The precise location of St. Patrick's Purgatory is unclear. There are two islands in Lough Derg: Station Island, the larger of the two, and Saints Island. Both comprised the site of a single Celtic monastic community and may have been located on the site of a still earlier pagan magical place. The location of the entry in legend seems to have been on Saints Island, though confusion of the two islands became common, and Saints Island seems to have been the preferred location through the Middle Ages. St. Malachy, archbishop of Armagh, did set up in the early 1130s on Saints Island a dependency of the Abbey of Saints Peter and Paul, Armagh, under the control of the Augustinians Canons Regular, who certainly had been established, by St. Norbert, by 1100. Eventually the Canons assumed authority over both islands until the site was taken over by the Franciscans in 1632.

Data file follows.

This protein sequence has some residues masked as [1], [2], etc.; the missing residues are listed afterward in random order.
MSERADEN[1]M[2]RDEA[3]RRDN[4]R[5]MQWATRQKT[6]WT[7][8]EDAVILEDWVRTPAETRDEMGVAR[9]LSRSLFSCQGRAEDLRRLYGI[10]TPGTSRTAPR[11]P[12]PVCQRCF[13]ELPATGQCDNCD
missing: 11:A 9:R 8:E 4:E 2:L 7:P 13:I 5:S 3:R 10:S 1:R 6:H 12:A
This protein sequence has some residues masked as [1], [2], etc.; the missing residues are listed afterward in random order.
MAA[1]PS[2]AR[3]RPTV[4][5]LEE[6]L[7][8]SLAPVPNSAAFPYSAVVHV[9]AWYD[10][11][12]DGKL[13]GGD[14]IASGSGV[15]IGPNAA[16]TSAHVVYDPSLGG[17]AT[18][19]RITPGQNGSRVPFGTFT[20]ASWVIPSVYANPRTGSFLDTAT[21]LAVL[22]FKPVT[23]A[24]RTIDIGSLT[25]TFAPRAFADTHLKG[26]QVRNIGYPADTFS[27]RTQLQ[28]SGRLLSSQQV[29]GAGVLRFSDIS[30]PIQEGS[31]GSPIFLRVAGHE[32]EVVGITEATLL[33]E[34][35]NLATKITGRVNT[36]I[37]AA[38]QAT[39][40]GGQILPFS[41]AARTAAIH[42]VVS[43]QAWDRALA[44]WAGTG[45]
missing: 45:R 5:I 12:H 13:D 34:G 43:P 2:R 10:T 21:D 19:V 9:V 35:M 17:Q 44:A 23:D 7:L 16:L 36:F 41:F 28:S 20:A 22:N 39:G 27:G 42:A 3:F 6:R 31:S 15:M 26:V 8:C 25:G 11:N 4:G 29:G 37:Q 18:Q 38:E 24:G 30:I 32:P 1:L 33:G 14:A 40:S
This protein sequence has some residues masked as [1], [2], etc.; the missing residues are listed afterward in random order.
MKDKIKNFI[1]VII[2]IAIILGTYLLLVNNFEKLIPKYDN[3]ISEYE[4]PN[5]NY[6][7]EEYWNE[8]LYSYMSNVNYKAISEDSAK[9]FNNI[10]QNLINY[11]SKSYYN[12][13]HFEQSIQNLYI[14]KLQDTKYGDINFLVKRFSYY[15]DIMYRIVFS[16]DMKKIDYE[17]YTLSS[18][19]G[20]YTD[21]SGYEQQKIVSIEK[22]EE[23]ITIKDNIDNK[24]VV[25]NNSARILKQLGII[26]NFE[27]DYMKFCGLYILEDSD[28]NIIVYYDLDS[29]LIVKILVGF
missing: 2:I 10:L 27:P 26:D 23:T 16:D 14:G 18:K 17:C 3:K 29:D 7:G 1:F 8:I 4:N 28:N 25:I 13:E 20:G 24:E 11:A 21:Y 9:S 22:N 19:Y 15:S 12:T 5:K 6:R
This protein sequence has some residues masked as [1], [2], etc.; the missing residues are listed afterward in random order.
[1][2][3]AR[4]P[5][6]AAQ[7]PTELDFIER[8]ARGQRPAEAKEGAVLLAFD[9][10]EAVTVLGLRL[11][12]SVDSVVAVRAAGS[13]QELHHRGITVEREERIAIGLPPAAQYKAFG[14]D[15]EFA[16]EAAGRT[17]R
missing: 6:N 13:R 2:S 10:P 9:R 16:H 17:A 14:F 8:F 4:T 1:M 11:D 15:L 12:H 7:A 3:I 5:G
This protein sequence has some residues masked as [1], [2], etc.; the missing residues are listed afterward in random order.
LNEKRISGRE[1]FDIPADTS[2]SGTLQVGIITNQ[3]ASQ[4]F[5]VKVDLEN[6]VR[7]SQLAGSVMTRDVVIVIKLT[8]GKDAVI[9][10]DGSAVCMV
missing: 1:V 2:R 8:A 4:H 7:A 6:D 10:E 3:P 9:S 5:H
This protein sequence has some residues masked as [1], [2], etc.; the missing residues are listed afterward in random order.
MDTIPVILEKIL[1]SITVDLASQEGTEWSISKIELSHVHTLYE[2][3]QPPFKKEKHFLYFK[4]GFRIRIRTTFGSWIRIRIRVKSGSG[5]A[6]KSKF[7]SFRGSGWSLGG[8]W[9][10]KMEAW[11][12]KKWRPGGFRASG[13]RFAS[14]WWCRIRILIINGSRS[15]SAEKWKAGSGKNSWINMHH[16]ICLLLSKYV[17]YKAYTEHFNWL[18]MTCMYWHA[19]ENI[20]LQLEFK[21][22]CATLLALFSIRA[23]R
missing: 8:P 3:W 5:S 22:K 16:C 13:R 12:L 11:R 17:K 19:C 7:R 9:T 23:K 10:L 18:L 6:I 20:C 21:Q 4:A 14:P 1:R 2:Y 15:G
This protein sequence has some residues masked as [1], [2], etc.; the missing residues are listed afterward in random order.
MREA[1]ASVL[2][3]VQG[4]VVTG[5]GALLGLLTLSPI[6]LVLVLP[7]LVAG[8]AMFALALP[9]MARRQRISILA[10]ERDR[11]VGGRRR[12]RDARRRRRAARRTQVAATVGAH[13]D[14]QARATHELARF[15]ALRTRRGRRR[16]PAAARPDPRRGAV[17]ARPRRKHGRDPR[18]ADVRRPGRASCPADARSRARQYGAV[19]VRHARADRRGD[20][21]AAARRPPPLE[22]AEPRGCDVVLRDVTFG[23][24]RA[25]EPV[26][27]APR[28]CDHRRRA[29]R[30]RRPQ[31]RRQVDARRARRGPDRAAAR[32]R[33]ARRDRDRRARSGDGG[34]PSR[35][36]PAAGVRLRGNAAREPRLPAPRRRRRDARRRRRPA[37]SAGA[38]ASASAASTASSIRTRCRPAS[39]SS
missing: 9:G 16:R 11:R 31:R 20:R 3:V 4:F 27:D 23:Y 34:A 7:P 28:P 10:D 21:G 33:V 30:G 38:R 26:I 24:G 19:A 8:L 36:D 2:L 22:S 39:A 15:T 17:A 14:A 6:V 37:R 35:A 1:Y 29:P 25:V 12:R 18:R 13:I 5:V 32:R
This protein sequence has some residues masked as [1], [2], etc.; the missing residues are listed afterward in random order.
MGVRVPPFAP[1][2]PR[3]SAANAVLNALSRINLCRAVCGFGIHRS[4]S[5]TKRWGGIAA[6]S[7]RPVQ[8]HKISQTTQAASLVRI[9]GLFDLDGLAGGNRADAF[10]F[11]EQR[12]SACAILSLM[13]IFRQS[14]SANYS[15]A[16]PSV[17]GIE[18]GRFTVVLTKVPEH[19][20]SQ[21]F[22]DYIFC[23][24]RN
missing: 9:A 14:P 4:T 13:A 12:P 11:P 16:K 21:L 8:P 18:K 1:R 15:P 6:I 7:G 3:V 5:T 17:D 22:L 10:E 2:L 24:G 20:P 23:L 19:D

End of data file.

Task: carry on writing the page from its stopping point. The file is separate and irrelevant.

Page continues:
It is at about the time of the arrival of the Augustinians in the early 1130s, despite the suggestions of Irish legends, that St. Patrick's Purgatory truly became a destination of pilgrimage and penitence. It remained so until its suppression by Pope Alexander VI in 1497. So powerful, however, had the site become that pilgrimages resumed in the sixteenth century, with Station Island assuming primacy, maybe because it did in fact have a likely cave. The attraction of the site has been enduring. The church on Station Island was destroyed, and later rebuilt, in 1632, 1701, and 1727. In 1931, an enormous new church was built and pilgrimages to the site continue to this day. Such was, and is, the power of St. Patrick's Purgatory.